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30 Oct 2012

Editing Black Flower – Yesterday I got back from a conference in Michigan—but I’m not going to write about that quite yet because I have some time-sensitive content to take care of first. Today, the English translation of Kim Young-ha’s Black Flower is being published by Houghton Mifflin Harcourt. I’ve written about this before, of course, but I wanted to write in more detail about the editorial process. This is something that I have wanted to do for a long time but am probably only doing now because I have a time limit of sorts.

“It is better to chase perfection one’s whole life than to imagine that one has achieved it and end the pursuit.”

The process began in September of last year, when I received the first edited draft from Jenna, the first editor I worked with. Before I got this draft, Kim Young-ha wrote me an email to tell me that he and Jenna had discussed the story and decided that some cutting would be in order. I think he told me this so I wouldn’t have a heart attack when I saw huge swaths of text struck out. In fact, there was only one part that could be called “huge swaths of text.” Most of the cuts were fairly minor, but this one part went on for several pages. Had I not gotten that warning email, I might have indeed had a heart attack. As it was, I remember looking at that section and thinking back to the effort I had put into translating it. But if the author himself agreed that it should go, who was I to argue?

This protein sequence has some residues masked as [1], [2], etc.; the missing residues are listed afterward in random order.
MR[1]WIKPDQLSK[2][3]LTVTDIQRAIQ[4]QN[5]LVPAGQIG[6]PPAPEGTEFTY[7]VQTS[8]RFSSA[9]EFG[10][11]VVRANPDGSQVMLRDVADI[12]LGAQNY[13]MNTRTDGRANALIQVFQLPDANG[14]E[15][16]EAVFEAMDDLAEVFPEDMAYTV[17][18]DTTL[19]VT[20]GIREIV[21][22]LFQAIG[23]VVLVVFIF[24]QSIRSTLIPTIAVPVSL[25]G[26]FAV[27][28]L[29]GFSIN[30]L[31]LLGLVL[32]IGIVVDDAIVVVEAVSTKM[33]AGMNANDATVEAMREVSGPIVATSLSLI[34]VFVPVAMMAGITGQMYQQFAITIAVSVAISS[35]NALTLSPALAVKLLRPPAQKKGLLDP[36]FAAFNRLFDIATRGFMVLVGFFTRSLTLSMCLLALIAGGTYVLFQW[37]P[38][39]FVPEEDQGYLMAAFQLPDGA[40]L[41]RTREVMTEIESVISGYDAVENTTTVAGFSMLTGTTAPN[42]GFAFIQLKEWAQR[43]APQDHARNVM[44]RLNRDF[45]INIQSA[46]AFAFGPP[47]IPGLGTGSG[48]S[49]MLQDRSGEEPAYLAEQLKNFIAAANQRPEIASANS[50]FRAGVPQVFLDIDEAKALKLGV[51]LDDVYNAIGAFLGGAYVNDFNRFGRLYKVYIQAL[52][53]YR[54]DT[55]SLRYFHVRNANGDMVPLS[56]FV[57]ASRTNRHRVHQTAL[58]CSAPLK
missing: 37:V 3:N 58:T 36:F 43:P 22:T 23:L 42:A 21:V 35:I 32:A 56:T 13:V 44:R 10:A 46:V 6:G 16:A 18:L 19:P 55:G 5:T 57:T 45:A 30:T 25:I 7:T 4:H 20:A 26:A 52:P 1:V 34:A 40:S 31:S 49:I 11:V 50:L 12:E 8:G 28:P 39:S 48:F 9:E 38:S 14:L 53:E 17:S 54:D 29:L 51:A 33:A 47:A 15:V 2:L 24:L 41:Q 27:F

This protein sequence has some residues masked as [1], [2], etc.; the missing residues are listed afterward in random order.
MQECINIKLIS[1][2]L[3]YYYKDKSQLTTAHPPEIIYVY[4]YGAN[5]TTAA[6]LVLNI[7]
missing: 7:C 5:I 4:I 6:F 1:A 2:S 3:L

With the exception of that significant cut, whose fate was predetermined, there were three ways I could approach the edits. I could accept an edit, I could reject an edit, or I could offer an explanation in hopes of working out a compromise. I was told before the process started that I had the final word on all edits, since neither of the editors were familiar with the Korean original. Only I would know if a particular edit took the translation in a different direction from the original. In the end, though, I tried to accept as many edits as possible. After all, I was working with professional editors from a large, respected publishing house, so it would be foolish not to listen to what they had to say. There were some edits that I did think were not in keeping with the original, but even in those cases I tried to reach some sort of compromise. My thinking was that Jenna made those edits for a reason—basically because she thought they would make the text better—so I could not just reject them out of hand. Even in those relatively rare cases where I did reject an edit in favor of what I had originally written, I tried to offer as detailed a reasoning as possible. Most of the time, though, I tried to incorporate the idea behind Jenna’s edit into a third alternative, something that would remain true to the original but also satisfy whatever concerns she might have had.